Thursday, May. 9, 2013
Law Practice Management Tip
The three marketeers: Whom you’ll need to market your law practice
Three has always been held up as a mystical
number: the Trinity; Larry Bird; the titular reworking of the Three Musketeers; etc. It just so happens
that you also need three people to market a modern law practice.
The good thing is: there's very little mysticism about it.
Content. A modern marketing platform starts with
content. The most successful lawyers have always used publication
as a mechanism for becoming known for their expertise in their
fields. It still works. The difference now is that there are so
many more publication options, especially for self-publishing,
including the still-popular blogging. Content draws
people in; it is the carrot for your stick. Give something away,
and charge for the good stuff/specific advice.
In order to leverage content marketing, you'll need
someone who is a prolific writer and content curator.
Social. A modern marketing platform incorporates
the social web. The simplest argument for using social media is
that everybody else does. This is not to say that you should split
your efforts across every social network you can find. Rather, you
should focus on one medium, or a few or more popular
ones, to begin to create the organic growth required of a
personalized, professional web presence. But, there is an art to
using social media well, including to market your business.
In order to leverage social media marketing, you'll need someone
who can distribute curated content and engage naturally online.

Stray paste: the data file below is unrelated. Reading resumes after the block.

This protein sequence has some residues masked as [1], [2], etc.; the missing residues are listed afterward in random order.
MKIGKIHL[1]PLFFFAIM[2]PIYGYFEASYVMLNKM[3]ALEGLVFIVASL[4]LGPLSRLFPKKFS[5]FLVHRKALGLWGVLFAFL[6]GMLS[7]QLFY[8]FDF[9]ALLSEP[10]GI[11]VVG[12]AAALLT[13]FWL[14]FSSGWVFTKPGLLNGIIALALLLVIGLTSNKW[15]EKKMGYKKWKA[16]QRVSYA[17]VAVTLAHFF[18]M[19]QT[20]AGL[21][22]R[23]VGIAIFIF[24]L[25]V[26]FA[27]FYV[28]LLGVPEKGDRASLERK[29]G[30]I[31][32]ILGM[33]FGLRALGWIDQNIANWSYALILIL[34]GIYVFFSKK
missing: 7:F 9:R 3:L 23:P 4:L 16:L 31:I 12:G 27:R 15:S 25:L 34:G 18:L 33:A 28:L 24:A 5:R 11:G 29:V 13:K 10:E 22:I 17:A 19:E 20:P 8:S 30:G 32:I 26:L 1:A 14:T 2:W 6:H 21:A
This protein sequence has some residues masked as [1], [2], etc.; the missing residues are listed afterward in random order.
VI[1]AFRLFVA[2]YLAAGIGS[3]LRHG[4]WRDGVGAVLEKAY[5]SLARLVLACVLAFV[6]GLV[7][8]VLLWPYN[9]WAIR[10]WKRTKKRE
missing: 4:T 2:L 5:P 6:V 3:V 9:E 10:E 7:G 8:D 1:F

Many people believe that this person must be a digital native; but, that's not necessarily the
case: it's more about ease of influence, than it is about the
Networking. A modern marketing platform includes
mandates for in-person networking. While your web presence will
allow you to supplement your marketing, it does not replace the
traditional in-person networking that attorneys have always relied
on to drive business. If anything, the prevalence of internet
marketing makes personal connections even more valuable, because
they've become rarer. And, the best way to cement an online
relationship remains to meet in-person.
In order to leverage in-person networking, you'll need someone who
is comfortable in a crowded room, filled with strange faces.
Many people believe that this person must be a traditionalist (an
ol' boy (or gal), as it were); but, that's not
necessarily the case: it's more about ease of influence than it is
about the medium.
Solo attorneys now very worried about commencing hiring searches
need not be. Certainly, all of these abilities can be wrapped up in
one person; it's just that . . . the 'one musketeer' sounded so
lame when I was brainstorming titles. But, even if you don't have
all of these access skills in spades, you can concentrate on one,
as you build up the others. That being said, there is an advantage
for larger firms in this regard: those firms can source the best
talent in each of these areas, and allow attorneys to hone in on
particular marketing skills. Separating marketing functions also
allows firms to become more efficient, since they're more favorably
leveraging the skills of their staff. Of course, that sort of
specialization would not necessarily help departing
. . .
If you're looking for additional marketing tips, and for a way to
network with your colleagues, there is still room to R.S.V.P. for
the Massachusetts Bar Association's
'Third Annual Super Marketing Conference: Accelerate
Your Marketing', featuring Mark Britton, founder and CEO of Avvo, as the
In-person and web attendance options are available. In-person
attendees will be provided breakfast and lunch.
For a full agenda, and to R.S.V.P., visit the event page.
Tip courtesy of Jared Correia, Law Office Management Assistance
Published May 9, 2013
To learn more about the Law Practice Management
Section, which is complimentary for all MBA members,
contact LPM Section Chair Thomas J. Barbar or Vice
Chair Cynthia E.